Combating the deathly Coronavirus

March 15, 2013, German Primate Center

Scientists all over the world are on a quest for an antidote since the first patient died from the new coronavirus in summer 2012. Infection Researchers from the German Primate Center have now identified enzymes that activate the virus for infection. The scientists hope that their discovery will contribute to the development of treatment for the life-threatening disease.

The coronavirus 2c EMC/2012 causes severe respiratory disease and . So far more than half of all patients with laboratory confirmed infection died from the disease. The virus presumably originated in the . have revealed a close relationship to viruses in bats. However, it is at present unclear if the new coronavirus was transmitted from bats to humans.

Researchers at the DPZ have investigated the host cell entry of the new coronavirus jointly with colleagues from Hannover, Essen, Bonn and San Francisco. The paper by the first authors Stefanie Gierer and Stephanie Bertram was published online ahead of print by the renowned Journal of Virology.

The ("spike") of the virus attaches to host cells via the newly discovered receptor DPP4 (Raj et al. 2013, Nature) and subsequently the virus enters the cells. The activation of the spike-protein by enzymes, proteases, is a prerequisite to infectious viral entry. The researchers at DPZ have now identified two of these activating proteases, both of which constitute potential targets for intervention. Also, the group demonstrated that a serum derived from an EMC patient can block the spike-mediated entry. This proves that humans are able to generate blocking (so called "neutralizing") antibodies against the virus. For their research the team worked with harmless, artificial virus-like particles ("pseudotypes"), which may now be used as a diagnostic tool for identifying such neutralizing antibodies.

"The human coronavirus EMC is a potential threat to public health," says Stefan Pöhlmann, senior author of the study. "But our research and the research of other groups identified potential targets for intervention and might help to improve our diagnostic tools."

Explore further: New coronavirus has many potential hosts, could pass from animals to humans repeatedly

More information: Gierer, S. et al. (2013): The spike-protein of the emerging betacoronavirus EMC uses a novel coronavirus receptor for entry, can be activated by TMPRSS2 and is targeted by neutralizing antibodies. Journal of Virology. Epub ahead of print 6 March 2013. doi:10.1128/JVI.00128-13

Related Stories

New coronavirus has many potential hosts, could pass from animals to humans repeatedly

December 11, 2012
The SARS epidemic of 2002-2003 was short-lived, but a novel type of human coronavirus that is alarming public health authorities can infect cells from humans and bats alike, a fact that could make the animals a continuing ...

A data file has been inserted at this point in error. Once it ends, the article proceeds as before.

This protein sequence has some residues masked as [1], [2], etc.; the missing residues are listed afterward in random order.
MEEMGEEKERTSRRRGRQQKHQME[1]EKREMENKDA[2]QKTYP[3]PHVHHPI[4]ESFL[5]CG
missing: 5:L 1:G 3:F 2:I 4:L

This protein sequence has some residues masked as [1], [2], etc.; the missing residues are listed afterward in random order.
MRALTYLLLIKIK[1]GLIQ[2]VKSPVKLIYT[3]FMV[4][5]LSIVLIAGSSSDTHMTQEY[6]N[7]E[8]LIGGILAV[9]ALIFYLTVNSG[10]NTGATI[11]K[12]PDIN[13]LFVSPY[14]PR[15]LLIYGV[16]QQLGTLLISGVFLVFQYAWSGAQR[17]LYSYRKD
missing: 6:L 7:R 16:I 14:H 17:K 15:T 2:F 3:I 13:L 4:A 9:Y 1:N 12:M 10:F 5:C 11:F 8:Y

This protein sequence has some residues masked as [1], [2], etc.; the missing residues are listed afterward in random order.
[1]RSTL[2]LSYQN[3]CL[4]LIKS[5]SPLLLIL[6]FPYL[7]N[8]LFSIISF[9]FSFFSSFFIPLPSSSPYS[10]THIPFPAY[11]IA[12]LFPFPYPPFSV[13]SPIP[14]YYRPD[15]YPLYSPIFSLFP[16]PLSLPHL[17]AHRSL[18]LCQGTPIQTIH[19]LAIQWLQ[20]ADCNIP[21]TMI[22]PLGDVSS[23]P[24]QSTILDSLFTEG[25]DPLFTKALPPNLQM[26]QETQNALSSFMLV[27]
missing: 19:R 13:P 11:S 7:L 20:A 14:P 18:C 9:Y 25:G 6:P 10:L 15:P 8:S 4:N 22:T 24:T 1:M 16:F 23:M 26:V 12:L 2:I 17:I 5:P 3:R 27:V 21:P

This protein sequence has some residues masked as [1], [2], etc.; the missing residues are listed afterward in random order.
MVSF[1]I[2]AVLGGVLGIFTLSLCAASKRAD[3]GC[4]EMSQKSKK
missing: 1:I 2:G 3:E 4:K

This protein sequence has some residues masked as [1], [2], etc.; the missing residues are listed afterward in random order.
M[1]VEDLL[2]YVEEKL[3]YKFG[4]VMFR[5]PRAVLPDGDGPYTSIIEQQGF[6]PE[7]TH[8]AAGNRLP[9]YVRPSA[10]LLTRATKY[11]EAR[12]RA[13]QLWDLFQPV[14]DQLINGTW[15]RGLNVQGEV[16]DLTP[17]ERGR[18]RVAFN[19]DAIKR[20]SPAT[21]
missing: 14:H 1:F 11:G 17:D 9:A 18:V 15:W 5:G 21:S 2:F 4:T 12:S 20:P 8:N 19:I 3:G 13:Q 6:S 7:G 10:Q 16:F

Secrets of new SARS-like virus uncovered (Update)

March 13, 2013
A discovery that shows how a novel—and often fatal—virus infects cells may help fight a health threat that has recently emerged on the world stage, researchers report.

UK patient dies from SARS-like coronavirus

February 19, 2013
(AP)—A patient being treated for a mysterious SARS-like virus has died, a British hospital said Tuesday.

WHO: Two more cases of new virus in Jordan (Update)

November 30, 2012
International health officials have confirmed two more fatal cases of a mysterious respiratory virus in the Middle East.

Recommended for you

Study reveals how MRSA infection compromises lymphatic function

January 17, 2018
Infections of the skin or other soft tissues with the hard-to-treat MRSA (methicillin-resistant Staphylococcus aureus) bacteria appear to permanently compromise the lymphatic system, which is crucial to immune system function. ...

Newly-discovered TB blood signal provides early warning for at-risk patients

January 17, 2018
Tuberculosis can be detected in people with HIV infection via a unique blood signal before symptoms appear, according to a new study by researchers from the Crick, Imperial College London and the University of Cape Town.

Fresh approach to tuberculosis vaccine offers better protection

January 17, 2018
A unique platform that resulted in a promising HIV vaccine has also led to a new, highly effective vaccine against tuberculosis that is moving toward testing in humans.

New study offers insights on genetic indicators of COPD risk

January 16, 2018
Researchers have discovered that genetic variations in the anatomy of the lungs could serve as indicators to help identify people who have low, but stable, lung function early in life, and those who are particularly at risk ...

Previous influenza virus exposures enhance susceptibility in another influenza pandemic

January 16, 2018
While past exposure to influenza A viruses often builds immunity to similar, and sometimes different, strains of the virus, Canadian researchers are calling for more attention to exceptions to that rule.

Don't hold your nose and close your mouth when you sneeze, doctors warn

January 15, 2018
Pinching your nose while clamping your mouth shut to contain a forceful sneeze isn't a good idea, warn doctors in the journal BMJ Case Reports.

0 comments

Please sign in to add a comment. Registration is free, and takes less than a minute. Read more

Click here to reset your password.
Sign in to get notified via email when new comments are made.